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[equinox-dev] Quickly setup OSGi projects using Maven

Hi folks,

As a follow on to my refactoring experiment, I've just committed some
prototype maven archetypes & plugins I developed to help people get
started with simple OSGi projects (such as demos / tutorials).

If you're interested, you can use the following commands to try out the
example on Linux/Unix - Windows users will need to rework the script.

  cd /tmp
  mkdir TEST
  cd TEST

  svn co https://scm.ops4j.org/repos/ops4j/laboratory/users/stuart/tools

  cd tools
  mvn install

  cd ../..
  mkdir PROJECT
  cd PROJECT

  #  note: must use absolute path to run this script
  #  as it uses it to find the settings.xml fragment
  sh /tmp/TEST/tools/example/SIMPLE_OSGI_PROJECT.sh

( It uses a maven plugin to hide away all the standard archetype cruft. )

This should install the archetypes and use them to construct a simple
skeleton OSGi web-app project, which includes a jarfile wrapped as a
bundle, a number of released bundles, and a locally compiled bundle.

The generated project will build without any modification, and can be
imported and run inside Eclipse/Equinox - however, it won't do much,
as it's just a skeleton project.

The example script will also create a provisioning pom for Pax-Runner
and automatically deploy it on the Equinox framework (which will also
be downloaded if necessary).

If anyone has problems compiling/running the example, please send
me the error output (use -X flag if error appeared when running mvn).

Cheers, Stuart

On 15/03/07, Stuart McCulloch <mcculls@xxxxxxxxx> wrote:
Hi Alin (and others interested in maven, osgi and eclipse)

FYI, here's a strawman refactoring of the Spring-OSGi project core which
should generate working Eclipse files, and minimise the steps needed to
keep things up-to-date.

https://scm.ops4j.org/repos/ops4j/laboratory/users/stuart/spring-osgi-refactored

Please let me know your views - this is a radical change to the structure,
but I think there are useful tips+hints in there for existing/future projects...

It uses the felix maven bundle plugin, which really helps with imports/exports!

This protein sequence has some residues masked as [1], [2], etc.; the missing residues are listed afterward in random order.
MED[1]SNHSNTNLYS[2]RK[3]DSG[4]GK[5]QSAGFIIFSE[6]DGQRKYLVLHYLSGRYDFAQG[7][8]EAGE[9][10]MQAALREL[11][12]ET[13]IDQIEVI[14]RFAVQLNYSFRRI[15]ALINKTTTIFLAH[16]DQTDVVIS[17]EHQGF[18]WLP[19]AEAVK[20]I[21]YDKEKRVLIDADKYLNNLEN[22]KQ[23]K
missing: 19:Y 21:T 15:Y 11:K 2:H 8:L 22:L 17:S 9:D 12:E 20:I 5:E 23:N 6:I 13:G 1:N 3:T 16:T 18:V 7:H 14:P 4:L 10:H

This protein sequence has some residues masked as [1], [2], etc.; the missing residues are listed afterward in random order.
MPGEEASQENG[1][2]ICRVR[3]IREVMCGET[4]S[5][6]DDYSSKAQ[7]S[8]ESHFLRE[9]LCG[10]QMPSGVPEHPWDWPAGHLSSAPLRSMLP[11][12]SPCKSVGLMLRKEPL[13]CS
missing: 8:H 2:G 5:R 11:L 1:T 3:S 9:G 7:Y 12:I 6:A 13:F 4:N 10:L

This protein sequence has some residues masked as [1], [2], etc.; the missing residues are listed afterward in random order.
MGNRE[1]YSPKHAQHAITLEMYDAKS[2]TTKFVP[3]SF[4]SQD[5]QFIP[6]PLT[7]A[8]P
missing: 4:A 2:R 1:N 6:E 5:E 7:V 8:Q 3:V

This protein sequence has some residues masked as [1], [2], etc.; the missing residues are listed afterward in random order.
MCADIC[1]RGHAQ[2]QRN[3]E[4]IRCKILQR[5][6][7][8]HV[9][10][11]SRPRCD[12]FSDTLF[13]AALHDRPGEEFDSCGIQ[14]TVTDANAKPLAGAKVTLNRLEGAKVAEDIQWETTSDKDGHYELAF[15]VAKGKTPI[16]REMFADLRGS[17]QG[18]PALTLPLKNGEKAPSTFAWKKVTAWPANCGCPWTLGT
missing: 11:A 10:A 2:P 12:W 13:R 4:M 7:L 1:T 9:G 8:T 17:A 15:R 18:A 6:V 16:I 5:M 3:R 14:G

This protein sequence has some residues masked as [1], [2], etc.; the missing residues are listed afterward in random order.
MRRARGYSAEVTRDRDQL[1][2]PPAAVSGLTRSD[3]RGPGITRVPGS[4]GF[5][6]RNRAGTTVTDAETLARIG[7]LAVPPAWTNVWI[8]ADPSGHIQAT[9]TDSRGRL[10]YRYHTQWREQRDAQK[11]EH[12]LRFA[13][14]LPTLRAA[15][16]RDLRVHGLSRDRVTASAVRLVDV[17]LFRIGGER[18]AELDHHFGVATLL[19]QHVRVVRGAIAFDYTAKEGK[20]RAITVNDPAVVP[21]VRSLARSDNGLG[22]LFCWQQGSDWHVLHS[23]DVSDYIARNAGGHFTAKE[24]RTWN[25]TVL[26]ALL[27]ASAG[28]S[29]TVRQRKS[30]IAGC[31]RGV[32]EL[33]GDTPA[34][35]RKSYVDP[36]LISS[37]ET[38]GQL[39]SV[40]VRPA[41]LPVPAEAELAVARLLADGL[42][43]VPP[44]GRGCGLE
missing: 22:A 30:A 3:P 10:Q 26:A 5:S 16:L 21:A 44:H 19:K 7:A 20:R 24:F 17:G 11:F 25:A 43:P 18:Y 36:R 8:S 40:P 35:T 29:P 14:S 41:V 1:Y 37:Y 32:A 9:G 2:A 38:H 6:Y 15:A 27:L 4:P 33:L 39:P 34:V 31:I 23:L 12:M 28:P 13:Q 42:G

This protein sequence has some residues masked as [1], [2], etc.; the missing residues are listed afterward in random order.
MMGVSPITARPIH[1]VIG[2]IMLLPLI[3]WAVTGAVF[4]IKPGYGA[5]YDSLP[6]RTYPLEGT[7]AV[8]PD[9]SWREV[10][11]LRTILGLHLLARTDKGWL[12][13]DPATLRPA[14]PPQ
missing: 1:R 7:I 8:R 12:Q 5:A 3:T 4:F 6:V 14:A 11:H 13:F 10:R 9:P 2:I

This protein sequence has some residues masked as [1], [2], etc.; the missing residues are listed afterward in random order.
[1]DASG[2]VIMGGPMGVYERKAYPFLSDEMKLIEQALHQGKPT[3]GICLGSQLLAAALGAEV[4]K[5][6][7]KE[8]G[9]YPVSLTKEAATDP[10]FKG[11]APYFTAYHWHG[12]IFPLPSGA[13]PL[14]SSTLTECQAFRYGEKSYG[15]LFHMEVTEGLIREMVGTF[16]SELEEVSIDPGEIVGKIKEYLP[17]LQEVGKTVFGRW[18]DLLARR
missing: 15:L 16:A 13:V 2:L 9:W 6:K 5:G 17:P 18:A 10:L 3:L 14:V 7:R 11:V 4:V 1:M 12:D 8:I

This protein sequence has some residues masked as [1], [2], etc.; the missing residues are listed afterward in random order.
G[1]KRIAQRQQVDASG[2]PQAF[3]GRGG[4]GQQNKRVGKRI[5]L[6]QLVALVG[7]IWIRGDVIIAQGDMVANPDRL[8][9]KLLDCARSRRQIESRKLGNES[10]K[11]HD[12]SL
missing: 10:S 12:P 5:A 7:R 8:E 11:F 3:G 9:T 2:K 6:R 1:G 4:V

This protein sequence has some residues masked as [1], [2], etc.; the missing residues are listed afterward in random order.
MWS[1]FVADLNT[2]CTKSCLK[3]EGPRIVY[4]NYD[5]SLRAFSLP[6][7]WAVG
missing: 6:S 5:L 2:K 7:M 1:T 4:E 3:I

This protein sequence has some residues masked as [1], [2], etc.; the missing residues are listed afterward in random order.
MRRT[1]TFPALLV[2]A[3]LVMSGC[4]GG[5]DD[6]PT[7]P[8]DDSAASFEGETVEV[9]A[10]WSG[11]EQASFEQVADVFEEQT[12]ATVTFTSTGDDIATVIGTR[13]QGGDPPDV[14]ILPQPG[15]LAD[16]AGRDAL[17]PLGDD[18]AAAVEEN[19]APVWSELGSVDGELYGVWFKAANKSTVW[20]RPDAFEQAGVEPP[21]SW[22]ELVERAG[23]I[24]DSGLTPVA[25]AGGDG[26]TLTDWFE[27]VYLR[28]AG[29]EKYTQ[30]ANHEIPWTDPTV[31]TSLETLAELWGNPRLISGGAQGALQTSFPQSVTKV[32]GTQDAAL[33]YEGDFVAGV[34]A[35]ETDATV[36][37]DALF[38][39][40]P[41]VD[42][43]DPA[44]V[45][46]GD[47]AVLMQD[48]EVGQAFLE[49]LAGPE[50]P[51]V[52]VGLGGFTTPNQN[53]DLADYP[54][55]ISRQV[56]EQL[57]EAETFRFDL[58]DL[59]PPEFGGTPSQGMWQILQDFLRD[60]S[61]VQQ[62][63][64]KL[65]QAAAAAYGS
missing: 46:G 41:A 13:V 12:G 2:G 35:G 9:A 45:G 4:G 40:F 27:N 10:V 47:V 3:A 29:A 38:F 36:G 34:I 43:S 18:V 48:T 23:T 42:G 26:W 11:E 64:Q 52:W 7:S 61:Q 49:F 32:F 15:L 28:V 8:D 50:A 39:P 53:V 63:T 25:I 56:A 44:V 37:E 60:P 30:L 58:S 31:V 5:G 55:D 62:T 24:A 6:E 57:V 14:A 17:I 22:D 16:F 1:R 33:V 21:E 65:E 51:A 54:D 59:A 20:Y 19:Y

Cheers, Stuart

ps: I live in Malaysia (UTC+8), so may not answer emails immediately :)

---------- Forwarded message ----------
From: mcculls@xxxxxxxxx <mcculls@xxxxxxxxx>
Date: 15-Mar-2007 19:10
Subject: svn commit: r5818 - in laboratory/users/stuart/spring-osgi-refactored
To: notify@xxxxxxxxxxxxxxx


Author: mcculls Date: Thu Mar 15 12:10:12 2007 New Revision: 5818

Log:
A cut-down, refactored version of the Spring-OSGi project
=========================================================

Builds without requiring snapshot repositories and generates working
Eclipse project files.

  ( caveat: only tested on my macbook using Maven 2.0.4 and Eclipse 3.2.1 ! )

The refactored project uses pluginManagement sections to pass
configuration/version details to sub-projects, who then only need to
declare which plugins are active for their build.

This means the project can have a true hierarchical structure:

  bundles       -   all OSGi bundles
  \_wrappers    -   wrapped jarfiles
    \_common    -   common libraries
    \_spring    -   Spring framework
  \_published   -   OSGi ready libraries (migrated from common)
  \_source      -   Spring-OSGi code

  tools         -   maven archetypes (see bundle.lst files for example usage)

I decided stop refactoring once I got the core bundles working, so I
could get feedback on this as a strawman (rather than refactor all the
testcases, which is still a moving target).

Some of the antrun magic can be removed once a number of pending
patches go into the maven bundle plugin, but this won't upset the
strucure - just means less plugins in the project.

The bundle specs have all been reduced to a few lines, as the BND tool
can generate import and export directives by analyzing the classes. I
removed all uses of DynamicImport-Package, which may mean some of the
AOP bundles won't work, but it's simple to add back any must-have
directives (just add them to the local src/main/resources/details.bnd
file).

I tested the generated bundles with the simple sample bundle from the
original project, and it appeared to work ok - the unit testcases also
pass for the internal Spring-OSGi bundles.

NOTES:

The top-level pom only contains critical information from the original
pom, required when building artifacts - it doesn't setup any
developer/release/site/reporting stuff and just has a profile for
Equinox (though adding the other profiles is just a copy+paste).

This project uses a patched version of the maven-bundle-plugin
(FELIX-218) which is injected into the local repository from an
embedded file repository in tools/maven2/patched-artifacts.

A sample log4j.properties file is pre-included in the log4j bundle to
help people new to OSGi. Others may want to delete this and use the
fragment technique demo'd by BJ Hargrave, or use the Pax-Logging
bundles instead.

The group/artifact/version conventions are up for grabs - I went for
the simple approach.